Fluxis on Wed, 23 Dec 1998 20:27:32 +0100 (CET)

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<nettime> What it is to be American

The town is Nashua, New Hampshire, voted by more than one source as the "Best
City To Live In America." By all means, they are stunningly accurate, as it is
the swarming hive of all the activities that Americans embrace. There's plenty
of shopping in the downtown district, a fine park for all the variety of
activities that adults and children alike will enjoy, including family-
appropriate music and festivals. And don't forget the counter culture; there's
a head shop in the downtown  where all the kids go, espousing "revolutionary"
messages from 38 years ago, selling marijuana delivery devices to kids so they
can rebel against their parents, in a very healthy, rite of passage manner.
There's no wonder this city is voted best place in America to live, it is a
virtual microcosm of all that America stands for, the good and plentiful, with
an excellent cable television service and plenty of entertainment to occupy
our humble minds. 

I pass through the downtown, where the trees seem to be decorated with pretty
yellow lights almost year round, but at xmastime, especially. There's a cafe
that was run by a schizophrenic, convinced there was a sniper waiting for him
on top of the building across the street, of course, Nashua would breed that
sort of paranoia in less stable Americans, the sort of Americans who don't
know whats good for them and their country. But the shop went out of
buisiness, the streets maintain a gorgeous facade and the town returned to its
precious stability. 

It takes us an hour and a half to find our way to a gas station where the
attendant tells us that the denny's we are looking for is in the opposite
direction from the one we came, to turn around and "good fucking luck with all
the construction, I don't ever go that way any more." 

The Dennys is clean, well kept, and overwhelmingly pink. We're here to meet
people- two people from Laconia Valley, Meliissa M and Amy B. They're here for
24 hours to celebrate the solstice and the tenth anniversary of the art guys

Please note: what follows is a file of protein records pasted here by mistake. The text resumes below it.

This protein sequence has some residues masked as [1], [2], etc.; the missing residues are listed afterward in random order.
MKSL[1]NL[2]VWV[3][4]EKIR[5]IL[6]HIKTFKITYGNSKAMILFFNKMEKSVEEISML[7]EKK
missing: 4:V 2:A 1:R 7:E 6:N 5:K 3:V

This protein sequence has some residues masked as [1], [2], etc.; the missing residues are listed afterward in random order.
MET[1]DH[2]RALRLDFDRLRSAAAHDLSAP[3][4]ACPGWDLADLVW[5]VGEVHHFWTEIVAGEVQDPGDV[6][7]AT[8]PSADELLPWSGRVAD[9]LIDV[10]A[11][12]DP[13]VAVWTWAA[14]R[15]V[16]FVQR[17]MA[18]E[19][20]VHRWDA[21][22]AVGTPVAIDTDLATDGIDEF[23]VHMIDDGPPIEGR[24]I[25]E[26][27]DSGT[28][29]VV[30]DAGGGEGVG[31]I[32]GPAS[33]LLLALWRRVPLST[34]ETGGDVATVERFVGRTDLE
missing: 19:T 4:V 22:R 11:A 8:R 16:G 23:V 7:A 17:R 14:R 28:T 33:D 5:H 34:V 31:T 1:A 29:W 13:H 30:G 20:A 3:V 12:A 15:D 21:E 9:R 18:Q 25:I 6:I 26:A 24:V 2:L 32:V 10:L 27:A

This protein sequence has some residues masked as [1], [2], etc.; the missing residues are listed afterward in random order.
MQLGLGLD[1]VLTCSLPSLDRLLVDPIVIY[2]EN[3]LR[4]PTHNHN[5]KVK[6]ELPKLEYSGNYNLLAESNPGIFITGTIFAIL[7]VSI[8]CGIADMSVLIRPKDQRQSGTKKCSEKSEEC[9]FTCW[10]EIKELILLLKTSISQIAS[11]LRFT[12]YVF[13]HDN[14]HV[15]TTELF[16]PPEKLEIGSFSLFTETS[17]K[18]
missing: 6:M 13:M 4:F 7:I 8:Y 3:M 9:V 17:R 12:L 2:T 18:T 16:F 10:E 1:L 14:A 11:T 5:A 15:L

doing the same thing in Houston, Texas. They have notified the management, had
photos taken with the staff, and yet are not recognizable to the waitresses
when I ask where they are and that I am supposed to join them for several
hours of the endeavor. 

My friend Lyric and I sit in a booth and are handed menus. The atmosphere is
one of complete insanity. Men walk into the room boasting about cigarettes and
start feeling the windows to determine if its cold or "just them," smile and
wink at my friend and then proceed to the smoking section. A family of 8
enters and the youngest member, roughly 12, is caked with eye make up and
lipstick. The table next to us is having a discussion on why Microsoft is
superior to Linux on account of their technical support staff. There is a sign
outside that occasionally flashes messages about "Take it easy with ease" and
signs about bringing your pet to the mall (But only on Christmas Eve.) We
hatch a plan to take tarantulas and lizards and let them loose on everyone's

The waitress, definately not an art fan, determines that my friend and I are
apparently ordering only complex orders in order to make her life even more
strenuosly difficult than it already is....we get a hamburger, fries and a
milkshake, and bewilderment when we answer "spicy or regular fries?" with
"Normal Fries." 

"Spicy or regular. We don't have 'normal.'" 

We are unable to locate the art chicks amongst this chaotic wasteland of
middle class freaks.